Meniscus Tear

Igor Rubinshteyn, MD

Orthopedic Surgery located in Brooklyn, NY & Queens, Rego Park, NY

Your meniscus is the tough piece of cartilage that’s designed for absorbing shock between your shin and thigh bones. If you have an injury and tear your meniscus and wind up with severe knee pain, board-certified orthopaedic surgeon Igor Rubinshteyn, MD, can help. Before your meniscus tear worsens or starts keeping you from your daily activities, schedule an evaluation at Dr. Rubinshteyn’s office in Brooklyn or Rego Park, New York. Schedule online or over the phone.

Meniscus Tear Q & A

What causes a meniscus tear?

Your meniscus is one of the most durable pieces of cartilage in your body. After all, it’s designed to absorb shock with each and every step you take. However, one swift move in the wrong direction and you can easily tear your meniscus and suffer from excruciating knee pain.

Some of the most common causes and risk factors of a meniscus tear include:

  • Degenerative conditions
  • Twisting incorrectly while squatting
  • Direct contact during sports, like during a tackle
  • Landing incorrectly while walking, running, or jumping


Though meniscus tears are among the most common injuries athletes face, men and women of all ages, especially older adults, can suffer from a meniscus tear.

How do I know if I have a meniscus tear?

When a meniscus tear occurs, it’s common to hear or feel a popping sensation. You might even be able to walk on it afterward and be unaware that an injury occurred. Over the following few days, your signs and symptoms are probably going to progress. A meniscus tear can lead to:

  • Pain and inflammation
  • Stiffness or swelling
  • Limited range of motion
  • Difficulty straightening your knee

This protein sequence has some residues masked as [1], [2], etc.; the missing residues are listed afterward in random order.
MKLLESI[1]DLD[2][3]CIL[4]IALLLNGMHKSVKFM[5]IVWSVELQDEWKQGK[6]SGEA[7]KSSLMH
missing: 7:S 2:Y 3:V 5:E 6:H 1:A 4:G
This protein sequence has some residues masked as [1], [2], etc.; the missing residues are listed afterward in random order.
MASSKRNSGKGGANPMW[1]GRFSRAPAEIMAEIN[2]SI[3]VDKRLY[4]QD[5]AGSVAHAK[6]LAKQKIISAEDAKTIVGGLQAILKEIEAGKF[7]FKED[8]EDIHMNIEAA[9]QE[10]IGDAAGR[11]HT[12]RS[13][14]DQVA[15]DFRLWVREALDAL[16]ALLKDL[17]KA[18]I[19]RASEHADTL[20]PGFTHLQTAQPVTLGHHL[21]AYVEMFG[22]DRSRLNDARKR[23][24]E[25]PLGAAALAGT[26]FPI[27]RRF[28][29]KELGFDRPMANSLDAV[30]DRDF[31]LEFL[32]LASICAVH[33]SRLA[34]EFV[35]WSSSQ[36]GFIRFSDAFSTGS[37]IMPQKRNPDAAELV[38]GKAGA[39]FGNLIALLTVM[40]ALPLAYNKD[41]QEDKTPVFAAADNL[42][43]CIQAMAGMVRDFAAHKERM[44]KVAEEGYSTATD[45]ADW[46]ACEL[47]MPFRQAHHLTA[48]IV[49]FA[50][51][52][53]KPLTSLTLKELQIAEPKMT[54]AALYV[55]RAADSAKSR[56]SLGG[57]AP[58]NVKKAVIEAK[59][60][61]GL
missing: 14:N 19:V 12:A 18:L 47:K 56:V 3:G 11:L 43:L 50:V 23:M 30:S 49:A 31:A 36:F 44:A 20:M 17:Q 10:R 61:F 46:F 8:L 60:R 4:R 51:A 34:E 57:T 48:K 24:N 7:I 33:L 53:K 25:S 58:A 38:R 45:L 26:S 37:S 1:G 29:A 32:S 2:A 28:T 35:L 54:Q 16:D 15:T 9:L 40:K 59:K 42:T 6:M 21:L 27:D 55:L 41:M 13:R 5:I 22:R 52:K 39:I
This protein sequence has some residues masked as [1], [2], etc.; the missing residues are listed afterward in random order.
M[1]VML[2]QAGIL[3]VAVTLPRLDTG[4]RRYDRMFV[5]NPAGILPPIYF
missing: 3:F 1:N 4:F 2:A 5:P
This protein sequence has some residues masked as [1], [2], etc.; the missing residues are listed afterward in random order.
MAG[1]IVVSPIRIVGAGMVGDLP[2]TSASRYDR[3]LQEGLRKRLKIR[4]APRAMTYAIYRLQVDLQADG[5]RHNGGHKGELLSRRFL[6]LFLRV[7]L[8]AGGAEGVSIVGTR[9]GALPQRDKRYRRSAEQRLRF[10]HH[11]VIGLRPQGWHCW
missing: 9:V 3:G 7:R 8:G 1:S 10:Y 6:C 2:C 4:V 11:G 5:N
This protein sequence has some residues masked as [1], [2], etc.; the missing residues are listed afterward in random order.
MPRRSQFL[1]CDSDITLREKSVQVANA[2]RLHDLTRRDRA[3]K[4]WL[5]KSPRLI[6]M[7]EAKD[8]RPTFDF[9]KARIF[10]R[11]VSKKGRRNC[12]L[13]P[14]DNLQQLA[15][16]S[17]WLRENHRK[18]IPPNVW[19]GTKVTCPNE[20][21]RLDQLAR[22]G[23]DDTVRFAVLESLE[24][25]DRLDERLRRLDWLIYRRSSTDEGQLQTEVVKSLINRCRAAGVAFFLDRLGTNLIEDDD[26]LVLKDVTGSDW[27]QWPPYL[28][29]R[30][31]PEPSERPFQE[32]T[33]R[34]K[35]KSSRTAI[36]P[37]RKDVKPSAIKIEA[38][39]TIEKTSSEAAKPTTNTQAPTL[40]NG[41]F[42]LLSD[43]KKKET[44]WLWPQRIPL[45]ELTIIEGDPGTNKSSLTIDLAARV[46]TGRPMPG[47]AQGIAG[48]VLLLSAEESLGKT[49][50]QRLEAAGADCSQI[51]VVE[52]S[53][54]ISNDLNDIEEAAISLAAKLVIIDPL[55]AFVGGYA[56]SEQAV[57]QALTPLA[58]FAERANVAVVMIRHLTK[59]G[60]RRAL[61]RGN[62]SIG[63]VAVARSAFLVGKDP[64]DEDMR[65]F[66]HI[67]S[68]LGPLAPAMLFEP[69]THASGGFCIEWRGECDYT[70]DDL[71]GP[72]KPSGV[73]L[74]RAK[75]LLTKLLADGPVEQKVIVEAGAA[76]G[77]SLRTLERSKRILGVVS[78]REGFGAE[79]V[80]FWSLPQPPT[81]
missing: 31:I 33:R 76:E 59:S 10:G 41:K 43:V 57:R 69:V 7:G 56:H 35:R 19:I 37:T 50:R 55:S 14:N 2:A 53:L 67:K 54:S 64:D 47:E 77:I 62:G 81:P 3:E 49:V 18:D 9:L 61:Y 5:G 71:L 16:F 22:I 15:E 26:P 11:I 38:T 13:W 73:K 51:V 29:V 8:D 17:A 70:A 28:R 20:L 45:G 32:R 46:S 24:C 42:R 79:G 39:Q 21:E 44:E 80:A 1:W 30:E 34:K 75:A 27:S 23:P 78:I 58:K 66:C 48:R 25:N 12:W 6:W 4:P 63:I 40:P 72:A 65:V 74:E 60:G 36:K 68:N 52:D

• Difficulty bearing weight on the knee


It’s also common to feel like your knee is catching or locking, or feeling like it’s going to give way with each step. If any of these issues are apparent, it’s important to have a full evaluation with Dr. Rubinshteyn right away. An untreated meniscus tear can lead to chronic knee instability later on.

What is the treatment for a meniscus tear?

Dr. Rubinshteyn can generally confirm a meniscus tear after evaluating you, performing some in-office testing, and looking at imaging, such as X-rays. Your treatment plan is likely going to include several therapies and solutions, such as:

  • Bracing or casting
  • Physical therapy
  • Compression wrapping
  • Anti-inflammatory medications
  • Platelet-rich plasma (PRP) injections


If your meniscus tear is getting worse or doesn’t seem to be improving, Dr. Rubinshteyn may suggest surgery. Meniscus tear surgery is a minimally invasive arthroscopic procedure in which Dr. Rubinshteyn removes or sutures damaged meniscus tissue to promote healing.

Book your meniscus tear evaluation at the office of Igor Rubinshteyn, MD, today. Click on the online scheduler to book, or call the office directly.